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careers, resume writing
careers, resume writing

Make your CV stand up for you

Here are a few tips to ensure you always stay on top of a pile of resumes.
Before we go any further, remember that the purpose of a CV is to speak for you in your absence. There are thousands of CVs that interviewers and HR people get. What makes yours stand out?
The golden rule for CV-writing is: Make sure it conveys everything you want it to. Don’t say ‘I’ll clarify it in the interview if he asks’.
Remember that a badly-worded CV may ensure that you never even get called for that interview. Here are a few tips that will help you out make the existing CV better and, more effective. (If you have no activities or poor percentages, we suggest you work towards that first!)

TIP 1: A lot of us make the mistake of very plainly stating our work experience and activities. Innumerable CVs have things in the following fashion:
Cognizant Technologies Pvt Ltd
* Worked as a software engineer
* Used Java and J2EE
* Was a member of the literary committee at college
* Was a member of organising committee, Winds 2012, College fest
While this is passable, it does not make your CV stand out. Everyone was a software engineer, and everyone helped organise a college fest. What did you do to make it stand out? What was your contribution? Yes, you might have been in-charge of everything from coupon sales to logistics, but does your CV convey that? Remember, you are not there to clarify to the person doing short listing that you did all this. To him, all you did might have been serving drinks to participants and sticking posters.

So, what can you do? Simple. Follow this formula:
(verb/header) + (something you did) + (outcome of what you did)
Verb/header = organised, headed, was responsible for, as a member of, etc
Something you did = this should explain what you organised, headed, etc.
Outcome = it would be excellent if you included this.

For example:

* As a member of the literary committee at GECT, was responsible for bringing out ‘Reflections’, a quarterly student magazine
* As an organising member of Winds 2006, the college fest of GECT, was responsible for marketing, which led to sponsorship worth 1.6 lakh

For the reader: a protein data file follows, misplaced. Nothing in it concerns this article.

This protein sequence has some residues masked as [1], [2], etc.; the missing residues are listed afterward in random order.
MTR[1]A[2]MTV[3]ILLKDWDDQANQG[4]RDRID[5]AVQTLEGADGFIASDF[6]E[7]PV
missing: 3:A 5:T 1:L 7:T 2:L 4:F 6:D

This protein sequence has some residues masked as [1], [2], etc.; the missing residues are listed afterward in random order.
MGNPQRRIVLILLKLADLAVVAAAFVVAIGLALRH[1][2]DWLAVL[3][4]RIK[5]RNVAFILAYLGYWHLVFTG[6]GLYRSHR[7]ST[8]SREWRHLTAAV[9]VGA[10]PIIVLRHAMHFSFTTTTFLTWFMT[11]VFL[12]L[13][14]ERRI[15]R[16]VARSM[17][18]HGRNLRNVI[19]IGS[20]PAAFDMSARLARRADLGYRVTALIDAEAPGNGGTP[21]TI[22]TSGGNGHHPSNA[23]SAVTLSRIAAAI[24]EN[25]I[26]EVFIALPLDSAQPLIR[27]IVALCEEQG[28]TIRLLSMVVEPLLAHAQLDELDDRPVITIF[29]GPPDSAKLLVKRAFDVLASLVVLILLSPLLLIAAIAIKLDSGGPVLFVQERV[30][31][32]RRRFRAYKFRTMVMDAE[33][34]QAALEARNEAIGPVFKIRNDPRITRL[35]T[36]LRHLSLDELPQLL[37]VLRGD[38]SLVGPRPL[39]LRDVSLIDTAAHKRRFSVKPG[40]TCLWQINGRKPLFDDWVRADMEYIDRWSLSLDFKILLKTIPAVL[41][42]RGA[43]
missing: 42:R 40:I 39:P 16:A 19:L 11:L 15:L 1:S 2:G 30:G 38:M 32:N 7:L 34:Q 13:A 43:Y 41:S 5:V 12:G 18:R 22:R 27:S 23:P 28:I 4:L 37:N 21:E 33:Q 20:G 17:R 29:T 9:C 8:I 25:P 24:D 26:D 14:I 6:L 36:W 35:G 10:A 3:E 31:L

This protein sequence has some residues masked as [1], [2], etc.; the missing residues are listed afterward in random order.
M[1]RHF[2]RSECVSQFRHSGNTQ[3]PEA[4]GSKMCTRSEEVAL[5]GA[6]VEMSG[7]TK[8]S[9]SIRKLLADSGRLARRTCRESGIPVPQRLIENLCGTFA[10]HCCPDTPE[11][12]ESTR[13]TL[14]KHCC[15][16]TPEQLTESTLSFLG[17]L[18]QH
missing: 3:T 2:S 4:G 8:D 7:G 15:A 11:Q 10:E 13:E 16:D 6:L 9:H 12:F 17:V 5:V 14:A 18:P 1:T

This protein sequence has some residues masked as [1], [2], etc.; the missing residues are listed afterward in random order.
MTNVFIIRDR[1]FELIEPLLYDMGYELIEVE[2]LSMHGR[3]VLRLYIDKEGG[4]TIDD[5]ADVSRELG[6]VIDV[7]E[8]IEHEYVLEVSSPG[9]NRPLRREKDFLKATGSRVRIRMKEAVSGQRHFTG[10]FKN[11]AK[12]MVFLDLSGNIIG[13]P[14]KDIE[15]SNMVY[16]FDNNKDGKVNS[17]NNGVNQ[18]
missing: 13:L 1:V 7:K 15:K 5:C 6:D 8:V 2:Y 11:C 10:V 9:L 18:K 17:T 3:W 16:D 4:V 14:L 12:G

Remember, if you can mention outcome, that will always catch the short listers’ eye, because he now knows what your specific contribution was. Compare these two and you will know what I mean:
* Was a software test engineer for the client’s website
* Was responsible for quality control and testing for the client’s website, which led to reduction of errors by 75%

TIP 2: Always format your CV well. Put 2 decimal places in your education column figures. Keep you CGPAs as 3.31/4.00 and your percentages as 76.30% or 90.64%. Capitalise the first letter of each sentence, and ALWAYS write in the third person. Do NOT, under any circumstance, mention ‘I’ or ‘me’ or ‘my’ or ‘we’. Do not capitalise unnecessary words in the middle of the sentence. Many of us fall into that trap!

TIP 3: Some information is needed, some are not. Birthdays are not needed, since your interviewer is unlikely to send you a birthday card, and you give him the added headache of calculating your age. Mention your age; that will do. Always provide a working e-mail address, preferably a professional-sounding Gmail or Hotmail ID. Do not use your current employers’ e-mail address or college ID, since those are temporary e-mails and might even get filtered. Use a professional e-mail like anand.vijaykumar@gmail.com rather than something like anandthekiller@gmail.com. If you’re applying for a job, which is relevant to the course you studied in college, mention around 5-6 subjects studied. If you’re a mechanical engineer applying for a post at L&T, mention you studied Fluid Dynamics, Heat Transfer Operations, Engineering Drawing, etc. If you’re an MBA applying for a marketing post, mention you studied Consumer Behaviour, Brand Management, Sales and Distribution, etc.

TIP 4: For your prior work experience, mention the dates and whether it was a full-time employment or an internship. State your job responsibilities in the format mentioned in Tip 1. Mention your projects and theses, if any.

TIP 5: Now you may have many achievements and extra currics, but your short lister might not have time to go through each and everyone. What do you? Bold the important words in each line, so that the reader gets a faint idea by just glancing through it. Believe me, this is an extremely powerful tool. Bold the committee name, or the prize won, or the event, etc.

TIP 6: Lastly, it’s always better to mention on your CV only something that you have physical proof of. If you were on the editorial board at college, get a hard copy of a book with your name on it, or a letter from a college professor. If you won an event, have the certificate ready. If your article was published in a paper, have a clipping ready. It’s important to give only the truth. Exaggeration can be done, but in limits. Never, under any circumstance, lie. Interviewers are smart, and can make out when you are being genuine and when you are making things up. Be ready to be able to justify anything and everything on your CV, right from your education to your languages known
Good luck! Crack that interview!

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